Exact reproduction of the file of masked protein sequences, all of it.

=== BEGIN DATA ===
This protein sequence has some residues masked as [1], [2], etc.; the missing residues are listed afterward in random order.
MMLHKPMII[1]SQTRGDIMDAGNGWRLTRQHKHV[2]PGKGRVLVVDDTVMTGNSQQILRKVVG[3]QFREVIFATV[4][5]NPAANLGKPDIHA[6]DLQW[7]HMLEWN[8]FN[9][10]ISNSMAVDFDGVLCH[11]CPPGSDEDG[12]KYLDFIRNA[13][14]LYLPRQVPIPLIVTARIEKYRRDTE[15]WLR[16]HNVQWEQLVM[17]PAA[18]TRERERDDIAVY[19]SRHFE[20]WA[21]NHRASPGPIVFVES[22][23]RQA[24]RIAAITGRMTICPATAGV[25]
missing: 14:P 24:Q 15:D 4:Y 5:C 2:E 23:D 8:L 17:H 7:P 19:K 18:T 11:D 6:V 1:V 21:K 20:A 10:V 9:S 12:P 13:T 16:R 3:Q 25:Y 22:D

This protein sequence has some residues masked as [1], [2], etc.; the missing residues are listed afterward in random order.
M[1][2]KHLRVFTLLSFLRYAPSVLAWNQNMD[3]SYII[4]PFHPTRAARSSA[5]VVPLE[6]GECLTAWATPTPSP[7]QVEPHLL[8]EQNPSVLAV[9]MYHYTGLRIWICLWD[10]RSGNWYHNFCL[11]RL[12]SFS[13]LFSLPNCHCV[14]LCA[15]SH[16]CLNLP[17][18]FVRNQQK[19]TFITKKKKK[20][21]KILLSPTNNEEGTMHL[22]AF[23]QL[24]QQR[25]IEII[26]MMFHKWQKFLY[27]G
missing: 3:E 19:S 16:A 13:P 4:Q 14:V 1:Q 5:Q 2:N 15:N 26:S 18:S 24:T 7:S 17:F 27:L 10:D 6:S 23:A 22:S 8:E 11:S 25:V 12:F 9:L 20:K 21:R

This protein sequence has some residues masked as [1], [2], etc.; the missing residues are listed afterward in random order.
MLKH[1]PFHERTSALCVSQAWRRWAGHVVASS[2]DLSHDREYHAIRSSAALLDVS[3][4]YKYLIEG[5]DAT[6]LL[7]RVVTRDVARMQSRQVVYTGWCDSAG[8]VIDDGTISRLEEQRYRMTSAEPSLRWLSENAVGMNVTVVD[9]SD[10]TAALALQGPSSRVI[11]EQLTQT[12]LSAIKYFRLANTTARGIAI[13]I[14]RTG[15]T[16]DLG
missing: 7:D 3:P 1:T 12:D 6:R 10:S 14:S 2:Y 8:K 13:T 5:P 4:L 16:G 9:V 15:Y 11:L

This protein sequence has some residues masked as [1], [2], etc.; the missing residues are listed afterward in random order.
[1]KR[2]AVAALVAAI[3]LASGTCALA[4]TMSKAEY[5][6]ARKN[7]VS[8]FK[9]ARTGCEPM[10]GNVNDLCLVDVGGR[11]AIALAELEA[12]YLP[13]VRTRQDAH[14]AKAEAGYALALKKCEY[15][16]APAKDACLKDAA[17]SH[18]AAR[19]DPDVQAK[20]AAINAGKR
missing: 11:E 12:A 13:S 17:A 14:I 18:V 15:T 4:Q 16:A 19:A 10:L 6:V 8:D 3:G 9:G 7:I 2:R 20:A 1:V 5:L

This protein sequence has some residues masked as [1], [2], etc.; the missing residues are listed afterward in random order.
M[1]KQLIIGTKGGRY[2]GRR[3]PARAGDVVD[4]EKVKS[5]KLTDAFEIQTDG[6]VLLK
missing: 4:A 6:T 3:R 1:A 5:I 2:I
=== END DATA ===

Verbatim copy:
This protein sequence has some residues masked as [1], [2], etc.; the missing residues are listed afterward in random order.
MMLHKPMII[1]SQTRGDIMDAGNGWRLTRQHKHV[2]PGKGRVLVVDDTVMTGNSQQILRKVVG[3]QFREVIFATV[4][5]NPAANLGKPDIHA[6]DLQW[7]HMLEWN[8]FN[9][10]ISNSMAVDFDGVLCH[11]CPPGSDEDG[12]KYLDFIRNA[13][14]LYLPRQVPIPLIVTARIEKYRRDTE[15]WLR[16]HNVQWEQLVM[17]PAA[18]TRERERDDIAVY[19]SRHFE[20]WA[21]NHRASPGPIVFVES[22][23]RQA[24]RIAAITGRMTICPATAGV[25]
missing: 14:P 24:Q 15:D 4:Y 5:C 2:E 23:D 8:L 17:H 7:P 19:K 18:T 11:D 6:V 1:V 21:K 20:A 10:V 9:S 12:P 13:T 16:R 3:Q 25:Y 22:D

This protein sequence has some residues masked as [1], [2], etc.; the missing residues are listed afterward in random order.
M[1][2]KHLRVFTLLSFLRYAPSVLAWNQNMD[3]SYII[4]PFHPTRAARSSA[5]VVPLE[6]GECLTAWATPTPSP[7]QVEPHLL[8]EQNPSVLAV[9]MYHYTGLRIWICLWD[10]RSGNWYHNFCL[11]RL[12]SFS[13]LFSLPNCHCV[14]LCA[15]SH[16]CLNLP[17][18]FVRNQQK[19]TFITKKKKK[20][21]KILLSPTNNEEGTMHL[22]AF[23]QL[24]QQR[25]IEII[26]MMFHKWQKFLY[27]G
missing: 3:E 19:S 16:A 13:P 4:Q 14:V 1:Q 5:Q 2:N 15:N 26:S 18:S 24:T 7:S 17:F 27:L 10:D 6:S 23:A 22:S 8:E 11:S 25:V 12:F 9:L 20:K 21:R

This protein sequence has some residues masked as [1], [2], etc.; the missing residues are listed afterward in random order.
MLKH[1]PFHERTSALCVSQAWRRWAGHVVASS[2]DLSHDREYHAIRSSAALLDVS[3][4]YKYLIEG[5]DAT[6]LL[7]RVVTRDVARMQSRQVVYTGWCDSAG[8]VIDDGTISRLEEQRYRMTSAEPSLRWLSENAVGMNVTVVD[9]SD[10]TAALALQGPSSRVI[11]EQLTQT[12]LSAIKYFRLANTTARGIAI[13]I[14]RTG[15]T[16]DLG
missing: 7:D 3:P 1:T 12:D 6:R 10:S 14:S 2:Y 8:K 13:T 5:P 4:L 16:G 9:V 15:Y 11:L

This protein sequence has some residues masked as [1], [2], etc.; the missing residues are listed afterward in random order.
[1]KR[2]AVAALVAAI[3]LASGTCALA[4]TMSKAEY[5][6]ARKN[7]VS[8]FK[9]ARTGCEPM[10]GNVNDLCLVDVGGR[11]AIALAELEA[12]YLP[13]VRTRQDAH[14]AKAEAGYALALKKCEY[15][16]APAKDACLKDAA[17]SH[18]AAR[19]DPDVQAK[20]AAINAGKR
missing: 11:E 12:A 13:S 17:A 14:I 18:V 15:T 4:Q 16:A 19:A 10:L 6:V 8:D 3:G 9:G 7:I 2:R 20:A 1:V 5:L

This protein sequence has some residues masked as [1], [2], etc.; the missing residues are listed afterward in random order.
M[1]KQLIIGTKGGRY[2]GRR[3]PARAGDVVD[4]EKVKS[5]KLTDAFEIQTDG[6]VLLK
missing: 4:A 6:T 3:R 1:A 5:I 2:I